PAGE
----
Rated: 2 / 5*
This was the one PS1 Final Fantasy game I hadn’t played in my youth. Or rather, I played a bit of it, but then got sidetracked by something else. I’m one of those people where if I’m unable to complete a game within a certain number of days (maybe even a couple weeks if it’s good enough), my interest moves on to something else; and I forget about the other game for a long while. Long enough to forget about enough of the story and characters to where I don’t know what the hell is going on or what I’m supposed to do. But in all fairness, this wasn’t the first Final Fantasy game that suffered this fate. Final Fantasy VIII had the same experience for me, except in that game’s case I had no interest to ever revisit it. The story got ridiculous and uninteresting, and really fucking sappy, even by modern J-RPG standards. With Final Fantasy IX though, the desire to revisit it was there.
Purchased a copy on Steam, downloaded it, sought out any interesting mods that would improve the experience, and found one.
So there’s this exceptional graphics mod to truly make the re-release worthy of modern systems.
While the re-release updated most of the characters in terms of graphics quality, the background quality was found lacking in comparison. In that it was still pixelated PS1 graphics. Kind of at odds with the clearer character figures. Moguri’s Mod fixes this, drastically improving background image quality. It’s a must have, but not the only thing to have.
Complete Sound Fix
In Moguri’s Mod (and in other mod forums), there’s reference to another mod that contains the original sound effects for the game, replacing the dumb ones the remastered version of the game got. Well apparently that mod got deleted. But this one is the next best thing. Moguri’s mod has instructions on how to install sound (replacement) files like this (in that there are a couple files not to install in the entire package).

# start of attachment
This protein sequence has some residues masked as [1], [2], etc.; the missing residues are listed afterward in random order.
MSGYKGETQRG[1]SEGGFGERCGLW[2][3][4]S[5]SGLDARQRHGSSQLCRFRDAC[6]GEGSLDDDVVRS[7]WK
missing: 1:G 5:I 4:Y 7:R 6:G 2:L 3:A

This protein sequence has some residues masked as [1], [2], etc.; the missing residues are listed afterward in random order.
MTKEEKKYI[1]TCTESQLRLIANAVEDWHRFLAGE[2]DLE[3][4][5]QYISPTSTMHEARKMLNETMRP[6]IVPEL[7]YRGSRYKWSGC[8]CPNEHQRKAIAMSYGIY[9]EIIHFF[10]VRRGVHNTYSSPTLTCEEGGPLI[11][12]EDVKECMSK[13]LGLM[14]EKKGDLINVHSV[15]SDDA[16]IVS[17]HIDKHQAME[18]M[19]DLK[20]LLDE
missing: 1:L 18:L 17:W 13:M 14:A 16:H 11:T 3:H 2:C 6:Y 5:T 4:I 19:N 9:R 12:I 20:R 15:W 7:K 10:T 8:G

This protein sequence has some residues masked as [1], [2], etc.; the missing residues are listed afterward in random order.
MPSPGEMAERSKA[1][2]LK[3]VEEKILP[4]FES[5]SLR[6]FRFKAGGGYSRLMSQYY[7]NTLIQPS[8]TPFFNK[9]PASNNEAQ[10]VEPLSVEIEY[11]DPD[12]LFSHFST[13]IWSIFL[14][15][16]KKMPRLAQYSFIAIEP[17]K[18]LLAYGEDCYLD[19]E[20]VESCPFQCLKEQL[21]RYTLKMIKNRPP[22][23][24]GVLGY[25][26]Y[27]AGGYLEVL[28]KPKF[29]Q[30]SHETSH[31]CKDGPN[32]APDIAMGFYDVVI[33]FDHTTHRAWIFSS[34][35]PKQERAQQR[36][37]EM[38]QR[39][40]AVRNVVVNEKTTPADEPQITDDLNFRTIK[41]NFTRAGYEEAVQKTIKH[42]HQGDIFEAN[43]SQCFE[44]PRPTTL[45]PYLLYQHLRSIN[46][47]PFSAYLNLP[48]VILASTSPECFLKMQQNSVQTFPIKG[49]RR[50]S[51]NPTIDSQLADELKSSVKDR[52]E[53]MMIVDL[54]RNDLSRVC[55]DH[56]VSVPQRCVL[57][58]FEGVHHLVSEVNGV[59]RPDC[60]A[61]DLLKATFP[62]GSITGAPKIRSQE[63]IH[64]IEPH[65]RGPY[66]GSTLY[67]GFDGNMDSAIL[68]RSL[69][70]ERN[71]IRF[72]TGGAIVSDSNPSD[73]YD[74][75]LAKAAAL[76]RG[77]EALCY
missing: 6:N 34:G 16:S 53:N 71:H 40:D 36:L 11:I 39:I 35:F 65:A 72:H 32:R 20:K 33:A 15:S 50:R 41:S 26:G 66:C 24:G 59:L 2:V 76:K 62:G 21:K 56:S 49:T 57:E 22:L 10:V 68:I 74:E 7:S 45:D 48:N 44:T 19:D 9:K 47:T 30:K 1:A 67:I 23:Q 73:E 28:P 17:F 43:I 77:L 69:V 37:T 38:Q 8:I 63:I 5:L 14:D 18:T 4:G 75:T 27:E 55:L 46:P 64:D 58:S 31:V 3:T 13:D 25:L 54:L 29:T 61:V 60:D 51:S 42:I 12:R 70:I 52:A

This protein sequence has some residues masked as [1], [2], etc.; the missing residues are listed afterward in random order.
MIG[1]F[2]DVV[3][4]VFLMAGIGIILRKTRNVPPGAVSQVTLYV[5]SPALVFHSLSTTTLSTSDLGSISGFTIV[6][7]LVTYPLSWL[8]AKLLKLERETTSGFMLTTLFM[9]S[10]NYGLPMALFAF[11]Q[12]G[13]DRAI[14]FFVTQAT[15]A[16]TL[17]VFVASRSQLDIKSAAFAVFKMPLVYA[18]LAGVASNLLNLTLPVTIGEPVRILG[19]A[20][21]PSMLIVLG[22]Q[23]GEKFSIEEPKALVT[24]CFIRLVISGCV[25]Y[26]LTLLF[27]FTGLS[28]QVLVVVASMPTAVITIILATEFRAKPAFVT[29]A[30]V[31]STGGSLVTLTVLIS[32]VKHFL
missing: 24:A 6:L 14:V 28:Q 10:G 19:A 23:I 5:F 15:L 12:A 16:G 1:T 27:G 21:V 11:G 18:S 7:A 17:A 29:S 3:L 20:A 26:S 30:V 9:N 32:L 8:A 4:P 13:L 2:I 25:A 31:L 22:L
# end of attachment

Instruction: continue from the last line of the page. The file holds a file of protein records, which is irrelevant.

So, with that out of the way…
So this is the game many consider to be the best Final Fantasy game of all time. Problem with that is that many also consider III-X + XII to be the greatest of all time (but anyone who says X is the best has shit taste in games). So it depends on what you’re looking for in a Final Fantasy game. If you’re looking for a good story, I’ll just say it’s at least better than the story in VIII.
But me, personally, I found the story in IV to be better (also known as Final Fantasy II when it first hit the U.S. in the 90s, but that’s not the roman numeral people should be using to refer to it nowadays, because the 90s U.S. really sucked when it came to importing games overseas in a manner that stayed true to original titles, let alone translations, as Phantasy Star I can attest). The fact that it’s been over a decade since I’ve played IV and still have fond memories of my experiences with it should say something. Sure it pulled its punches with a couple character deaths, but by and large one of the best games in the franchise.
It doesn’t hold a candle to VII though, where the characters are just as memorable as the story itself.
As for V, couldn’t tell you, never played it.
As for VI . . . It’s another one of those “my attention got diverted elsewhere” situations, though I did get pretty far into it. The game itself was quite solid in all respects, except for one. The villain in VI absolutely sucks. One of the most one-dimensional “evil for the sake of being evil” bad guys I’ve ever seen in my life in a videogame, and that’s saying a lot. It was enough to make the experience less interesting. Hell, even the game itself didn’t seem too interested in the main story. It was more interested in having the game focus more on the characters, their backstories, and their own personal quests and getting those resolved than it was getting the main quest resolved. Well, at least it had its priorities straight. Could’ve had their fucking cake and eaten it too though if they had a villain half as interesting as Sephiroth. Or hell, even a villain somewhere in the ballpark of IX would’ve been enough.